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Stem cells may help mend 'broken hearts'

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How stem cells can speed up cardiac repair

Washington, Nov 20 (IANS) Delivering stem cells directly into damaged heart muscle after a heart attack may help repair and regenerate injured tissue, according to a study.

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University of Pennsylvania Doses First Patient in Phase IIa Clinical Trial Using CardioCells Stem Cell Therapy to …

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Woman saved by bone marrow transplant sets out to pay it forward

LAGUNA BEACH, Calif. (KABC) —

“I could not bend my arms, could not bend my legs, couldn’t even open my mouth and it was just getting worse and worse,” said Joselyn.

Her son, Rex Miller, knew his mother might die.

“The doctor said there was a 30 percent chance that she wasn’t going to make it. I was just so distraught,” he said.

Finally, a neurologist diagnosed her with Shulman’s syndrome, an extremely rare disease with no cure. It can lead to leukemia so she began chemotherapy and taking hundreds of pills.

But nothing worked.

“My bone marrow stopped producing white blood cells, red blood cells, and platelets,” Joselyn recalled.

She endured more than 100 blood transfusions just to survive.

Doctors told her only a bone marrow transplant would save her. Her brother, a perfect match, agreed to be her donor.

After the procedure, she grew stronger and committed herself to finding donors for others.

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Woman saved by bone marrow transplant sets out to pay it forward

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Health Beat: Stem cells to repair broken chromosomes

CLEVELAND –

Our bodies contain 23 pairs of them, 46 total, but if chromosomes are damaged, they can cause birth defects, disabilities, growth problems, even death.

Case Western Reserve University scientist Anthony Wynshaw-Boris is studying how to repair damaged chromosomes with the help of a recent discovery. He’s taking skin cells and reprogramming them to work like embryonic stem cells, which can grow into different cell types.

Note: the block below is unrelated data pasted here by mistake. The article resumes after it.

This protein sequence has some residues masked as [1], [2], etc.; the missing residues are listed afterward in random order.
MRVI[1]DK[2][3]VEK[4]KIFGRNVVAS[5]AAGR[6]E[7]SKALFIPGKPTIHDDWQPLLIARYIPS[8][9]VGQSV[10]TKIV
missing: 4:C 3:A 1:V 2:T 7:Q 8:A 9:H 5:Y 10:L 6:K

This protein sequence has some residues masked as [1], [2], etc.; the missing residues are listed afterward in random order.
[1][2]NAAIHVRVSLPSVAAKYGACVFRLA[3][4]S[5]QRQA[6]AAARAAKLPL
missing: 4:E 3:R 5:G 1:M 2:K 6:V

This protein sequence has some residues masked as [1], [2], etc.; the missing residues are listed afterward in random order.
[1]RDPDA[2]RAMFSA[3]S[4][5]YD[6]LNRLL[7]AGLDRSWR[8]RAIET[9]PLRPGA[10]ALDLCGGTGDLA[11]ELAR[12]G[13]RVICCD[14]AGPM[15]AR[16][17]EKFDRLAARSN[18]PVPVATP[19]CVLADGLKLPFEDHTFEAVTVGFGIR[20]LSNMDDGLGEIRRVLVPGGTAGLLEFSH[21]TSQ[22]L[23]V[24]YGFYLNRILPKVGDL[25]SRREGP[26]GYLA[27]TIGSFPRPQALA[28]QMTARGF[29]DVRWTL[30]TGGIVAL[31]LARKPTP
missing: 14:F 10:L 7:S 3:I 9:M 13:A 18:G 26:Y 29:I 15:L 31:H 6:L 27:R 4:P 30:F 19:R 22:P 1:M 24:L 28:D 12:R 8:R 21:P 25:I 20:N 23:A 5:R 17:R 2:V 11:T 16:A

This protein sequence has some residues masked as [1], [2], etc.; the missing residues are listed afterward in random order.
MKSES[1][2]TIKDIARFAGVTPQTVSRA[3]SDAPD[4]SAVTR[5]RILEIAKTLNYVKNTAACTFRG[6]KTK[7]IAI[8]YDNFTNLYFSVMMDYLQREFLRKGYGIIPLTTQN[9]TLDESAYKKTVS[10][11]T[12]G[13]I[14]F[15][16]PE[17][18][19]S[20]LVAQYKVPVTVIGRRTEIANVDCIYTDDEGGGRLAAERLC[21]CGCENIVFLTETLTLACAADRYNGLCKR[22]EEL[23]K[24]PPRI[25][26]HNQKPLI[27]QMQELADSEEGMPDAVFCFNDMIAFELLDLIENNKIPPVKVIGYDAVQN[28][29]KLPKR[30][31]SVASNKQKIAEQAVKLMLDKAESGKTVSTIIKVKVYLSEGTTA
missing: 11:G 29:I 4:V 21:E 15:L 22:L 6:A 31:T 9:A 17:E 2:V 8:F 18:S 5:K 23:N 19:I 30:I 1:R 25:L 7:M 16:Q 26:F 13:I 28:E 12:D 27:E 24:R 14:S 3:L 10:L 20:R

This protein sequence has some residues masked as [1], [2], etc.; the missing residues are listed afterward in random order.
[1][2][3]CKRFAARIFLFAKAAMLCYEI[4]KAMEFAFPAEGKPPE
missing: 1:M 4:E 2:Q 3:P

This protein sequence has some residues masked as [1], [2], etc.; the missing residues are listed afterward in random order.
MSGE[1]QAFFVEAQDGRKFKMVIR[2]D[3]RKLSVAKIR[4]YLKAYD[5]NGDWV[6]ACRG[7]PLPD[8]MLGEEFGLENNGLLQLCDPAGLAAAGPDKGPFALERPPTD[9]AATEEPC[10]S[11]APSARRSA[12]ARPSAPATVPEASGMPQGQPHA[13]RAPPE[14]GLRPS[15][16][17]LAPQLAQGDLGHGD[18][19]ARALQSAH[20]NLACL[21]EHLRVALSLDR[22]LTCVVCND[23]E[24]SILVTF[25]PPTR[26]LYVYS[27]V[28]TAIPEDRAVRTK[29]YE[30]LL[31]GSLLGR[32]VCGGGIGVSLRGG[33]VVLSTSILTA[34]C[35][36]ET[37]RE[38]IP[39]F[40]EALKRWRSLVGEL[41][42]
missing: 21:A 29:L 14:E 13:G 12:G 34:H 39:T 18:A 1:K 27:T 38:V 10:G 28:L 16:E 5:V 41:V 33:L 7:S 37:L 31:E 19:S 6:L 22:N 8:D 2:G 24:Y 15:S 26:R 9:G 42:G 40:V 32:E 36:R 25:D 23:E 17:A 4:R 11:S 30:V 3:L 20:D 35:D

“You’re taking adult or a child’s skin cells. You’re not causing any loss of an embryo, and you’re taking those skin cells to make a stem cell,” said Wynshaw-Boris.

Scientists studied patients with a specific defective chromosome that was shaped like a ring. They took the patients’ skin cells and reprogrammed them into embryonic-like cells in the lab. They found this process caused the damaged “ring” chromosomes to be replaced by normal chromosomes.

“It at least raises the possibility that ring chromosomes will be lost in stem cells,” said Wynshaw-Boris.

While this research was only conducted in lab cultures on the rare ring-shaped chromosomes, scientists hope it will work in patients with common abnormalities like Down syndrome.

“What we’re hoping happens is we might be able to use, modify, what we did, to rescue cell lines from any patient that has any severe chromosome defect,” Wynshaw-Boris explained.

It’s research that could one day repair faulty chromosomes and stop genetic diseases in their tracks.

The reprogramming technique that transforms skin cells to stem cells was so groundbreaking that a Japanese physician won the Nobel Prize in medicine in 2012 for developing it.

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Fat and Bone Marrow-Derived Stem Cells Combo Shows Promise in Preventing Transplant Rejection

Durham, NC (PRWEB) November 20, 2014

With more soldiers returning from combat suffering devastating injuries, doctors are turning to a reconstructive surgery that uses tissue transplantation along with immuno-suppression therapy. This approach has had encouraging results; however, rejection of transplanted tissue from an unmatched donor remains a critical complication. A new study found in the latest issue of STEM CELLS Translational Medicine reports that researchers may have found a way around that.